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United States Department of Agriculture

Agricultural Research Service

Title: Pyrolysis of Foundry Sand Resins: a Determination of Organic Products by Mass Spectrometry

Authors
item Dungan, Robert
item Reeves Iii, James

Submitted to: Journal of Environmental Science and Health
Publication Type: Peer Reviewed Journal
Publication Acceptance Date: December 27, 2004
Publication Date: June 1, 2005
Citation: Dungan, R.S., Reeves III, J.B. 2005. Pyrolysis of foundry sand resins: a determination of organic products by mass spectrometry. Journal of Environmental Science and Health. 40:1557-1567.

Interpretive Summary: Pyrolysis-gas chromatography-mass spectrometry (Py-GC-MS) was used to identify the major organic products produced by heating three foundry sand resins to a temperature of 750oC. These resins are used in the metal casting industry as a 'sand binder' for making cores (used to produce cavities in molds) and molds for non-ferrous castings. During the casting process, the cores and molds are subjected to intense heat from the molten metal, which can reach temperatures as high as 1600oC. As a result, the organic resins undergo thermal decomposition and produce a number of complex organic compounds which condense in the molding sand. In this study, the organics were tentatively identified by MS after heating the resins. Compounds identified that are of potential environmental concern were benzene, toluene, phenol, o- and p-xylene, o- and m-cresol, and polycyclic aromatic hydrocarbons. Because there is interest in beneficially using foundry molding sands in manufactured soils and other agricultural products, it is necessary that organic thermal decomposition products be identified to ensure environmental protection.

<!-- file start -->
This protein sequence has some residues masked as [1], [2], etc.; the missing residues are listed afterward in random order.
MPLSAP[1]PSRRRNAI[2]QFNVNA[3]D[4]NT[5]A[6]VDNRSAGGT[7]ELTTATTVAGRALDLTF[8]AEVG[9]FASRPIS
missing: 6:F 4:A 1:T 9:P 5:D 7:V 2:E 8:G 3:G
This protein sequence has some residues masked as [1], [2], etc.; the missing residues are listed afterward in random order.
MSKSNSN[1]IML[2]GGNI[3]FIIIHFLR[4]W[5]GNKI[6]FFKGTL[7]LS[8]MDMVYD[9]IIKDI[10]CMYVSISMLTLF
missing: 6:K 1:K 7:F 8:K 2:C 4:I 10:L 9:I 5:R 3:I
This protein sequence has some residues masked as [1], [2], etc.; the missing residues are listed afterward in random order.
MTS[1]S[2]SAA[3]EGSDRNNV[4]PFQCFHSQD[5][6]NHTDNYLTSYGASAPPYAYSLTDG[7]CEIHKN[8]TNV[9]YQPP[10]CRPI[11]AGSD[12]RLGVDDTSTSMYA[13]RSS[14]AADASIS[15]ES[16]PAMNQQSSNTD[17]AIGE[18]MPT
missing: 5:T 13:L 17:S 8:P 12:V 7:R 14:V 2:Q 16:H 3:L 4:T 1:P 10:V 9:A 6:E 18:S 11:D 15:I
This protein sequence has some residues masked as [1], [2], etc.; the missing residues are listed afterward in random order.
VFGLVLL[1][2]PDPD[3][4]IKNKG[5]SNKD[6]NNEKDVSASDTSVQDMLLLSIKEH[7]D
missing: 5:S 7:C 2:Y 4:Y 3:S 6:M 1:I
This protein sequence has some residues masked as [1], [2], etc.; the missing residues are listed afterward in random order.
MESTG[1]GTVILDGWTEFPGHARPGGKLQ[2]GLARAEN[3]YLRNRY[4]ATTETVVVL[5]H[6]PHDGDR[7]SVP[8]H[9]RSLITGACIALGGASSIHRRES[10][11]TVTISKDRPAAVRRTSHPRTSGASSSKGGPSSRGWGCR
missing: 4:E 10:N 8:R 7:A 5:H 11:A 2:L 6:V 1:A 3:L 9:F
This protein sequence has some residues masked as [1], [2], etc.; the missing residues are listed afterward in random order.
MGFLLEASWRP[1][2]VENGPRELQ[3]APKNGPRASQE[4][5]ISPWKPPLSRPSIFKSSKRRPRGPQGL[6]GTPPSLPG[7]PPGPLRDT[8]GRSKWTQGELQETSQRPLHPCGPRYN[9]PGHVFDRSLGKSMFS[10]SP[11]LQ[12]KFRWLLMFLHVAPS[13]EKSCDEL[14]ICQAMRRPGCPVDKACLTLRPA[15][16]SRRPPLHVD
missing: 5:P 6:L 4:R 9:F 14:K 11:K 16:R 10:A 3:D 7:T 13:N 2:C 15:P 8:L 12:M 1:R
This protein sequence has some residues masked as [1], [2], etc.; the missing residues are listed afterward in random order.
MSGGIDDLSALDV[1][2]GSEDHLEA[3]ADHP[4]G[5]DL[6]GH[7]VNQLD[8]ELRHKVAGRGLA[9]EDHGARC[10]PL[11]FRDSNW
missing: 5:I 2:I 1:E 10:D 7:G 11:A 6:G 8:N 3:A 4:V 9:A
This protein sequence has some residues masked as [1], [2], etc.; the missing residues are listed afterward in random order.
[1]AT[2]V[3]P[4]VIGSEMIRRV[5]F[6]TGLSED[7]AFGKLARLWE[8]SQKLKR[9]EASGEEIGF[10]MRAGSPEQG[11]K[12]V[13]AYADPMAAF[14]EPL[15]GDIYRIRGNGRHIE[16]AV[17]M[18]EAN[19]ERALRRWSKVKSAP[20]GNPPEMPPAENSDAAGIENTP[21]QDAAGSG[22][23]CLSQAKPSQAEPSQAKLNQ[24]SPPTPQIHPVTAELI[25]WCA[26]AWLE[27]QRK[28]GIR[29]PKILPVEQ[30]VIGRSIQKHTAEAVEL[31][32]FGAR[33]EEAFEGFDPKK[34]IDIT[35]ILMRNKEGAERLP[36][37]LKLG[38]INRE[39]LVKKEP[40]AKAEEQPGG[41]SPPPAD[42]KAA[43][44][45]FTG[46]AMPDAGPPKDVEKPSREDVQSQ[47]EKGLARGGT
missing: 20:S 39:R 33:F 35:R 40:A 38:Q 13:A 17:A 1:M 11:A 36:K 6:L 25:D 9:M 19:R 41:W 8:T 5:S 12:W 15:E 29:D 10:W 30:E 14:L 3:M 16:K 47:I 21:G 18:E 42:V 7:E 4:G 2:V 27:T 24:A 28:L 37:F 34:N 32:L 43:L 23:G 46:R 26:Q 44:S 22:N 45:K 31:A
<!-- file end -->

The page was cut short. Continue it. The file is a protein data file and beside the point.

Technical Abstract: Pyrolysis-gas chromatography-mass spectrometry (Py-GC-MS) was used to identify the major organic products produced by pyrolysis of three foundry sand resins: 1) Novolac and 2) phenolic urethane (PU) [both phenol-formaldehyde based resins], and 3) furan (furfuryl alcohol based resin). These resins are used in the metal casting industry as a 'sand binder' for making cores (used to produce cavities in molds) and molds for non-ferrous castings. During the casting process, the cores and molds are subjected to intense heat from the molten metal, which can reach temperatures as high as 1600oC. As a result, the organic resins undergo thermal decomposition and produce a number of complex organic compounds. In this study, the organics were tentatively identified by MS after pyrolysis of the resins at 750oC. The major thermal decomposition products from the Novolac, PU, and furan resins were derivatives of phenol, benzene, and furan, respectively. Compounds identified that are of potential environmental concern were benzene, toluene, phenol, o- and p-xylene, o- and m-cresol, and polycyclic aromatic hydrocarbons. Pyrolysis of the Novolac resin resulted in the generation of the most compounds of environmental concern. Because there is interest in beneficially using foundry molding sands in manufactured soils and other agricultural products, it is necessary that organic thermal decomposition products be identified to ensure environmental protection.

Last Modified: 10/1/2014
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